Habitat fragmentation’s enduring, and growing, impact on ecological communities seminar

When is the event?

This event has passed

9 December (Alice Holt)
10 December (NRS)

What time is it on?

11:00 & 14:00

Where to meet?

Forest Research
Alice Holt Lodge/ Northern Research Station
Farnham, Surrey/ Roslin Scotland

Do I need to book?

To attend please get in touch with Suzanne.Martin@forestry.gsi.gov.uk (Alice Holt) or Evelyn.Hall@forestry.gsi.gov.uk (NRS) or available as webinar.


Professor Nick Haddad, North Carolina State University will present on this topic in two seminars at Forest Research.

Alice Holt Lodge (Sport and Social Club), 11:00, 9 December 2015
NRS (Library), 14:00, 10 December 2015 or register for the webinar

For a half century, habitat fragmentation has been hypothesized to reduce biological diversity and degrade ecological communities. Drawing on results of long-term, large-scale ecological experiments that have persisted for decades, we test the effects of habitat fragmentation on species richness, community structure, and ecosystem function.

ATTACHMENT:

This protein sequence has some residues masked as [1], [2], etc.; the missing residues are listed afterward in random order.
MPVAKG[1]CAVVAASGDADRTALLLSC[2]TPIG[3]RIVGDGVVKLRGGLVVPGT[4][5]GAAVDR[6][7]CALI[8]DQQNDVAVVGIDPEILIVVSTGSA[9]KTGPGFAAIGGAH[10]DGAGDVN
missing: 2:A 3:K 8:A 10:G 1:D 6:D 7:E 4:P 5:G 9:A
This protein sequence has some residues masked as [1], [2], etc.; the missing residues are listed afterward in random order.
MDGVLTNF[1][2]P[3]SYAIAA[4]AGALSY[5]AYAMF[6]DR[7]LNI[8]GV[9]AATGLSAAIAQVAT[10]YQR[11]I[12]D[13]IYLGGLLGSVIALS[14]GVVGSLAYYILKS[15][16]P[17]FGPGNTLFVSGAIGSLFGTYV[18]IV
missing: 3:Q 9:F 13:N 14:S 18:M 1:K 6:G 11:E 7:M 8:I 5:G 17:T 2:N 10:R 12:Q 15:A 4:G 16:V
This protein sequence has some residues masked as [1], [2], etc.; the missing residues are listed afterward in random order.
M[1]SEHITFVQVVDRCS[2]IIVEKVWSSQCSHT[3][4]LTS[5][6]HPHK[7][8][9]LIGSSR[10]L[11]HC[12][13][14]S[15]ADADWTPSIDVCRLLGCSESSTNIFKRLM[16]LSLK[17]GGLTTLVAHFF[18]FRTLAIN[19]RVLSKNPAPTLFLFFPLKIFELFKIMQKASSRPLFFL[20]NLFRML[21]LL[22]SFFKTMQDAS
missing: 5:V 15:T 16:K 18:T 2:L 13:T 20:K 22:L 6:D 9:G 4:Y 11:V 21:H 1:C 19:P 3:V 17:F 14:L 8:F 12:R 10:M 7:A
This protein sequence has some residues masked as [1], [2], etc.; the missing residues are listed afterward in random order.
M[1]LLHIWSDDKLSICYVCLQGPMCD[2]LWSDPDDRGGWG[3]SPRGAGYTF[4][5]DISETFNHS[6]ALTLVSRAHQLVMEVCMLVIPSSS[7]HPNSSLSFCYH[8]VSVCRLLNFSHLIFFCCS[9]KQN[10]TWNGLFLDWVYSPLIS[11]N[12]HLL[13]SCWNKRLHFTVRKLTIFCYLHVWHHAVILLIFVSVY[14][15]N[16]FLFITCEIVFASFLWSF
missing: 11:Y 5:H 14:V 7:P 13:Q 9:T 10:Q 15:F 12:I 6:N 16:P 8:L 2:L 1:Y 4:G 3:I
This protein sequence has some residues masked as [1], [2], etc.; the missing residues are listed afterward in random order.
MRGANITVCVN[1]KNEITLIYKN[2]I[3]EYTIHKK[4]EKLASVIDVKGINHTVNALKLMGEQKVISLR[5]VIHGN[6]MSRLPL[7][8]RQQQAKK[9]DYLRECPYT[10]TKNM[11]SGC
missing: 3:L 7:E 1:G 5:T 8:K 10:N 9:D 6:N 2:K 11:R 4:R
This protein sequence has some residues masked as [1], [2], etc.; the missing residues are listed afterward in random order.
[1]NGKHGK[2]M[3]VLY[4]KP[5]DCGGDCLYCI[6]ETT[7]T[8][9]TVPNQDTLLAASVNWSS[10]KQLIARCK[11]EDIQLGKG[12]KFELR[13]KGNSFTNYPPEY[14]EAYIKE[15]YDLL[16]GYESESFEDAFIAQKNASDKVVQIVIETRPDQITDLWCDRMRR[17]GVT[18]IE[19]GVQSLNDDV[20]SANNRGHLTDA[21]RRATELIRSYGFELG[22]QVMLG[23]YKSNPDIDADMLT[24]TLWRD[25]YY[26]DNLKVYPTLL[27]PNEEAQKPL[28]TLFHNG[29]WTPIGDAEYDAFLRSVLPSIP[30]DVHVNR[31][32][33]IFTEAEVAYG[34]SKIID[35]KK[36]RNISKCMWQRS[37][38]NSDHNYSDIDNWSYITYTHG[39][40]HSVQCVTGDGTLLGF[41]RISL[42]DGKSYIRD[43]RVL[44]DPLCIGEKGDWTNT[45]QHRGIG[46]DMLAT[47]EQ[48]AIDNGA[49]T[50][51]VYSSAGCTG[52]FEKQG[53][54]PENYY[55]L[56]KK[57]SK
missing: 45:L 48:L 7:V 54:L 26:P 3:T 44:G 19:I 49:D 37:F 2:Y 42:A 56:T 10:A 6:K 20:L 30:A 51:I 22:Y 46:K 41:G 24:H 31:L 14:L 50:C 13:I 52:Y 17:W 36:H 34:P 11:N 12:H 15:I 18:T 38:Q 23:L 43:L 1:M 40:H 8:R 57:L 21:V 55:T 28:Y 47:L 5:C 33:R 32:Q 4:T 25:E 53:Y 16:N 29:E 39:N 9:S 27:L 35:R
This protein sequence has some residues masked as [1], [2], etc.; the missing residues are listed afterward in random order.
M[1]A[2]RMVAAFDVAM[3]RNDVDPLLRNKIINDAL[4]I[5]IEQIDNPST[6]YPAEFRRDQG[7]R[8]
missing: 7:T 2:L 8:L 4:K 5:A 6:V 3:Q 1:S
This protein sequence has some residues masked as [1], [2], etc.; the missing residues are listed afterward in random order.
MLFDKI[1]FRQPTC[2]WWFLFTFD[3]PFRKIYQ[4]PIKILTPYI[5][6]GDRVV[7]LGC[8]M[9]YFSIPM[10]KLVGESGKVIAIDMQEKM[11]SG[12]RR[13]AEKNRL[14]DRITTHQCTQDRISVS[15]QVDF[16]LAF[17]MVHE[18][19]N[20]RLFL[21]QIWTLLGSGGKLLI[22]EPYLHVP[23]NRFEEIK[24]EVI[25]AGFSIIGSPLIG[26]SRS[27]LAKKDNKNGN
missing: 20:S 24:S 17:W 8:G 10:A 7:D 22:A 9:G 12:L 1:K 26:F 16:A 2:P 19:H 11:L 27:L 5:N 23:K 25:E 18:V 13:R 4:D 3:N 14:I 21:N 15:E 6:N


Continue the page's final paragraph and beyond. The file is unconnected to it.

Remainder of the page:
Experiments were created in grassland and forested ecosystems, at a variety of spatial scales, and varying patch size and isolation. We find consistent negative effects of fragmentation in reducing species richness and ecosystem function more than 50% after two decades. In one experiment, the Corridor Project, we test how fragmentation may be overcome by connecting otherwise isolated patches with landscape corridors. We find that the positive effects of corridors accrue nearly immediately, and are stable for nearly two decades so far.

Although recent hypotheses have questioned the role of fragmentation, we find that even after controlling for habitat amount there emerge strong and consistent effects of fragmentation and benefits of corridors.


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